Q Theatre, The Vault, Auckland

24/02/2015 - 28/02/2015

BATS Theatre, Wellington

09/03/2015 - 12/03/2015

Auckland Fringe 2015

NZ Fringe Festival 2015 [reviewing supported by WCC]

Production Details

Auckland based comedian Mike Loder delivers a fast paced stand up comedy show Wanted Thoughts. This is a laugh-filled hour of uncompromising funny. The show will be recorded for CD release to celebrate Loder’s twentieth year as a comedian. 

The performer has toured up to twenty theatre festivals a year, in a half dozen countries and loves the Fringe circuit. So the Auckland Fringe was a natural choice to record his latest work. 

Loder is a familiar face from his TV appearances on 7 Days, Pulp Comedy, Crack Up on Maori TV, After dark on TV3 and many more. His strong, original material quickly made him a crowd favourite during the International Comedy Festival and the national club tour. 

He won the prestigious Billy T James comedy award in 2000 and numerous other’s since. So don’t miss this chance to see him on top form in an intimate venue. Grab friends and book early and often. 

Q Vault
Tuesday Feb 24 – Saturday Feb 28 2015
Ticket price:  $14-$18
More & book

BATS Theatre
Monday March 9 – Thursday 12 March 2015
A$18.00 | C/Stu$14.00 | FA$12.00 | FAR$12.00

Theatre , Stand-up comedy ,

Insightful and bold

Review by Maryanne Cathro 10th Mar 2015

Wellington audiences have a justified bad rep with comedians. They can sit there in stony silence, causing the poor wretch to go through centuries of self-doubt in an hour, and afterwards talk about how much they enjoyed the show.

Tonight in Bats Theatre, a small but perfectly formed audience punches well above its weight in decibels, in appreciation of a genuinely funny guy: a comedian who is unafraid to have opinions that could offend, who connects with an audience immediately, and makes it look easy.

This is my favourite kind of comedy – observations on the absurdity of life and what we do to get through, or could do, to get through. I particularly like the concept of a bar in which women could re-enact the happiness of their childhoods.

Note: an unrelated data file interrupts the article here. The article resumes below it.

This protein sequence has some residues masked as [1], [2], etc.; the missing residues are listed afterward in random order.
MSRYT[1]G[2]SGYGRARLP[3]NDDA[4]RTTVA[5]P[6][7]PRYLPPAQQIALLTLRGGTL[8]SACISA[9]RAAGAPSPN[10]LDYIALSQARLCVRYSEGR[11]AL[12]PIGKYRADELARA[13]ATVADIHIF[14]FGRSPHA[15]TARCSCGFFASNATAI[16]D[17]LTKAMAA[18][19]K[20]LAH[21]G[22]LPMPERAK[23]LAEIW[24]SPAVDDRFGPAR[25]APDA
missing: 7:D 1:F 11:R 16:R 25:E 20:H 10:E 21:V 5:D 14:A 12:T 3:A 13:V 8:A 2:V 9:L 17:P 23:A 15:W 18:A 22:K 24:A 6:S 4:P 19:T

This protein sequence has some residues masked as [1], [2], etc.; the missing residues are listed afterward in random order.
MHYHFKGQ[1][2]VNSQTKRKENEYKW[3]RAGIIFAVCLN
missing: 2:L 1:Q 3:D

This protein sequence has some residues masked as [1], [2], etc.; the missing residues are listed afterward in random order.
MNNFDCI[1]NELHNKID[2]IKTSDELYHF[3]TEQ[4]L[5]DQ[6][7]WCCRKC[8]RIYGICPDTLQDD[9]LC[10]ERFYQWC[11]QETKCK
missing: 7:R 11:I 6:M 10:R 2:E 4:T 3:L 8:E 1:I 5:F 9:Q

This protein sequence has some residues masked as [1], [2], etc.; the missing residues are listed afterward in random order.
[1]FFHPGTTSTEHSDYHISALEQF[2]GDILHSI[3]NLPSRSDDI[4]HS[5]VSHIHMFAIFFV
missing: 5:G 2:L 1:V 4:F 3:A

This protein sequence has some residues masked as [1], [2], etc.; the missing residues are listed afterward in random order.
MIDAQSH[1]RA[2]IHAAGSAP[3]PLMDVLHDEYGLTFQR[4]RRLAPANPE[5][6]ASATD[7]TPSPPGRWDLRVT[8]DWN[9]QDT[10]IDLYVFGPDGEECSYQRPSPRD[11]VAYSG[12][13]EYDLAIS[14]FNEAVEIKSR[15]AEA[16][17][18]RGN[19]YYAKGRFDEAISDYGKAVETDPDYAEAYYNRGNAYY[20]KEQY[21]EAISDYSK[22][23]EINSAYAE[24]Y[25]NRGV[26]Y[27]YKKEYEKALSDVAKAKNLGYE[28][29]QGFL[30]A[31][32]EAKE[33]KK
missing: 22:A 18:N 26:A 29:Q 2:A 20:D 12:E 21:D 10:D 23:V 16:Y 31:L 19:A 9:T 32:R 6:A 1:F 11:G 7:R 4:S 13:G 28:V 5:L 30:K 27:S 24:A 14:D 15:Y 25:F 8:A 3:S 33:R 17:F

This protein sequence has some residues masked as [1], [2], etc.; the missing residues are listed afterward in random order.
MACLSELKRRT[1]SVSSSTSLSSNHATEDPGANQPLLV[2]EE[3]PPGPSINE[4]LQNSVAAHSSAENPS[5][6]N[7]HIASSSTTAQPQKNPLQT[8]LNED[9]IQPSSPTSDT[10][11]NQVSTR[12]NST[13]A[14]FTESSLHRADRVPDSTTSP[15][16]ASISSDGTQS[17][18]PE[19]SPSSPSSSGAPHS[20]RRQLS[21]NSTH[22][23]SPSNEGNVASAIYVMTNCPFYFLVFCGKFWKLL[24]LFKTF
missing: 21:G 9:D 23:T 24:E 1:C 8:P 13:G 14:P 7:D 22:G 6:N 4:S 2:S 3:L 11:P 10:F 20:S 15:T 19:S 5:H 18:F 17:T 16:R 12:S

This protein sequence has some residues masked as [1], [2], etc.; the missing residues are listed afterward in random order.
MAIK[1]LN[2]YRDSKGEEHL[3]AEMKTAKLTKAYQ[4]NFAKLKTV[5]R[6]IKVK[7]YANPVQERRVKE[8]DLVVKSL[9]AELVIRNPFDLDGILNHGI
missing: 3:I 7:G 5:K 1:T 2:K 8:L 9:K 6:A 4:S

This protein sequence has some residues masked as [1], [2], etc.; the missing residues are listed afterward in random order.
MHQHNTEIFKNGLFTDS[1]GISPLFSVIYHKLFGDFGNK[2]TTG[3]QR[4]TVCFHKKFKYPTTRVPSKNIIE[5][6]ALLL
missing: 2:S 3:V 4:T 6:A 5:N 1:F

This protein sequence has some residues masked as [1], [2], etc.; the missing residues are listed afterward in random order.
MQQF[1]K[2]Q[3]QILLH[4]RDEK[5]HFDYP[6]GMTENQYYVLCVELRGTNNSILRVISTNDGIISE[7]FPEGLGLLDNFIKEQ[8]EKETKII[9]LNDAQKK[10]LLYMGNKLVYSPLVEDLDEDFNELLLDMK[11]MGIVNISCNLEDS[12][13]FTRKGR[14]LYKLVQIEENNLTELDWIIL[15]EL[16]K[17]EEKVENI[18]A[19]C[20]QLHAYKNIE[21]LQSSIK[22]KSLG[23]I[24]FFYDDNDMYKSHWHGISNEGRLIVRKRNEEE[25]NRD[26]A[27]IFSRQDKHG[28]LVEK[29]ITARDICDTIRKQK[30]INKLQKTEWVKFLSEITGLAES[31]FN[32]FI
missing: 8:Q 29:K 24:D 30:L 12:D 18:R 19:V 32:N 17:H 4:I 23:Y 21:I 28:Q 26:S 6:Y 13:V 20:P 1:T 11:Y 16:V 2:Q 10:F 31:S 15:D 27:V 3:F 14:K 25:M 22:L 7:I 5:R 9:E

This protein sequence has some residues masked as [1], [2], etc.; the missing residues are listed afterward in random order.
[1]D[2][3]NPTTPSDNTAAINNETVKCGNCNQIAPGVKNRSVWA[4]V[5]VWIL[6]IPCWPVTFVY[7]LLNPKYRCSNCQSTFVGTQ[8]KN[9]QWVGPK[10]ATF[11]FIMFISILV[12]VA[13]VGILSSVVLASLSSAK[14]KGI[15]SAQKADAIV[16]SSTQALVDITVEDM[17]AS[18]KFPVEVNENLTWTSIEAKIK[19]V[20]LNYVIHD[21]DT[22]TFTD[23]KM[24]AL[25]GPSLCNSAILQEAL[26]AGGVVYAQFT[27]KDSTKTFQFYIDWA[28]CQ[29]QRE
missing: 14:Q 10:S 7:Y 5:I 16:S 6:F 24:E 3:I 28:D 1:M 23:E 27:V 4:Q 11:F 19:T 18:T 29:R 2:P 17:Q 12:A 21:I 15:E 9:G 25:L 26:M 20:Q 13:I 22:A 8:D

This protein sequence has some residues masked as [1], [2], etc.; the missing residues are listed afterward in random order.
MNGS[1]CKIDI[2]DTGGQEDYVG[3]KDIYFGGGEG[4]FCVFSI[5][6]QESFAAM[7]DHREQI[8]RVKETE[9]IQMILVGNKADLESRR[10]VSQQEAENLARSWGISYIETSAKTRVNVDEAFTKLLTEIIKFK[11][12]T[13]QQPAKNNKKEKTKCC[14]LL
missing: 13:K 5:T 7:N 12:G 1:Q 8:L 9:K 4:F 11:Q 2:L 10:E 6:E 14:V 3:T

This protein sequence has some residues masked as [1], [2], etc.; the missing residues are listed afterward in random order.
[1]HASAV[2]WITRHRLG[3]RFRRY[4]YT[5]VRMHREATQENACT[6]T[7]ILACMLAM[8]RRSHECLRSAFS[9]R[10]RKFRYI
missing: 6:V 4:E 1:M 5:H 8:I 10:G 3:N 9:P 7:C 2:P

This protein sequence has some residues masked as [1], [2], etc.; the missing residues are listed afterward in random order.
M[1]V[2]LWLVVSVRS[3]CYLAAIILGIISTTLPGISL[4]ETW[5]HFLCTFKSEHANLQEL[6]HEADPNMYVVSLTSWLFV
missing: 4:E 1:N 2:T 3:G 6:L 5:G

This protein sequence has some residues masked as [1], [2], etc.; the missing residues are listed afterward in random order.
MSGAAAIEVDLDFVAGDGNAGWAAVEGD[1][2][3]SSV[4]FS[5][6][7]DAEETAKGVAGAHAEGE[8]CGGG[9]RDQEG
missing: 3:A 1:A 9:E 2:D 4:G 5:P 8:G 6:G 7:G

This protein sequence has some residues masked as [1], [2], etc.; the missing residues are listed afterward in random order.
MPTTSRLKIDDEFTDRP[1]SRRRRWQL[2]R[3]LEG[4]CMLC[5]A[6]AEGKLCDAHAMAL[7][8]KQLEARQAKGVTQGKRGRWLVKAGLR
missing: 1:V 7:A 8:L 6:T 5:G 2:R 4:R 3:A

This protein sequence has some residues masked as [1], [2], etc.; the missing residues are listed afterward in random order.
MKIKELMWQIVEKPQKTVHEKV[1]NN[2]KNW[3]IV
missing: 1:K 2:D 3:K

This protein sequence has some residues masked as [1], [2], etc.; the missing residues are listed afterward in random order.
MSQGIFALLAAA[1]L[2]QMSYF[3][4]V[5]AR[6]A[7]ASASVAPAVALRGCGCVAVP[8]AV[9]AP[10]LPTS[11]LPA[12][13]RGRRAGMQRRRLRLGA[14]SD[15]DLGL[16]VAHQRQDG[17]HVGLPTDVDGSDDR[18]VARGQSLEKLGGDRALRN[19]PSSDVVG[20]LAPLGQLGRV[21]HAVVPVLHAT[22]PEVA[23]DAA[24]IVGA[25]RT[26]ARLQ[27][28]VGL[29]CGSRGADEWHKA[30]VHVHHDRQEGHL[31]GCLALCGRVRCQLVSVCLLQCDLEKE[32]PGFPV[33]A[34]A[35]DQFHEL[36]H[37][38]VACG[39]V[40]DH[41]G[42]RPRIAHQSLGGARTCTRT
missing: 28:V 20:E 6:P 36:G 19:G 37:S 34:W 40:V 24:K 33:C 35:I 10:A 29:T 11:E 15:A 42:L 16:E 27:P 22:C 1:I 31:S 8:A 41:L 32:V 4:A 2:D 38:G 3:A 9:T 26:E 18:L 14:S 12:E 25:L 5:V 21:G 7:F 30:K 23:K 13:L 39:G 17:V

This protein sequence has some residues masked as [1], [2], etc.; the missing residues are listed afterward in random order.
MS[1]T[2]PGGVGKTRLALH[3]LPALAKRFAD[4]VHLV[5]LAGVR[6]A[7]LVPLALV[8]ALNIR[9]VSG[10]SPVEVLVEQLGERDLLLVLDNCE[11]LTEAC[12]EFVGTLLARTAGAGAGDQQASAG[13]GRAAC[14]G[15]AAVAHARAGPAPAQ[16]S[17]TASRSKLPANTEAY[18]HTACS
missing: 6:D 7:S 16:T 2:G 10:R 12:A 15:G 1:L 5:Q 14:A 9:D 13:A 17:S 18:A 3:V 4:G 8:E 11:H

All manner of life experiences are covered: the technical requirements for locating escaped zoo animals, the peace-keeping possibilities of pooh on a stick, the rules for pub brawls … So many surprising directions to be taken in so little time! 

I really enjoy this. He is everything most people want from a stand-up comedian, and so much more. His twenty years’ experience shows in the crafting of his humour, the insight of his observations and his boldness in calling a spade a spade. 

I come away with the happy feeling of a soft kitten’s paw on my ear, and that is exactly what I was promised.


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A serious comedian with great skills

Review by Lexie Matheson ONZM 26th Feb 2015

Mike Loader has the one quality comedians need – he’s truly funny. 

Much comedy requires critical mass and Loader’s is no different, the bigger the audience – within reason, I doubt stadium shows are an option – the bigger the laughs but it takes a real craftsman to work a smallish Wednesday audience and have them guffawing happily for a full hour. Mike Loader achieveS this because his material is great, his energy is great and his timing is spot on. 

Loader has been around the traps for twenty years and, while I’ve seen him on television (‘Seven Days’, ‘Pulp Comedy’, ‘Crack Up’ and ‘After Dark’) this is my first time gazing into the whites of his eyes. He won the prestigious Billy T James Award in 2000 and there have been more awards since but he impresses as a man for whom awards are of less interest than making real people laugh in all the many permutations of that pleasurable activity.

Speaking only for myself – though the rest of the audience seems completely engaged too – I chuckle, hoot, snigger, smile both inwardly and outwardly and thoroughly enjoy the many ‘I can’t believe he just said that’ moments. Do I have a good time? I certainly do.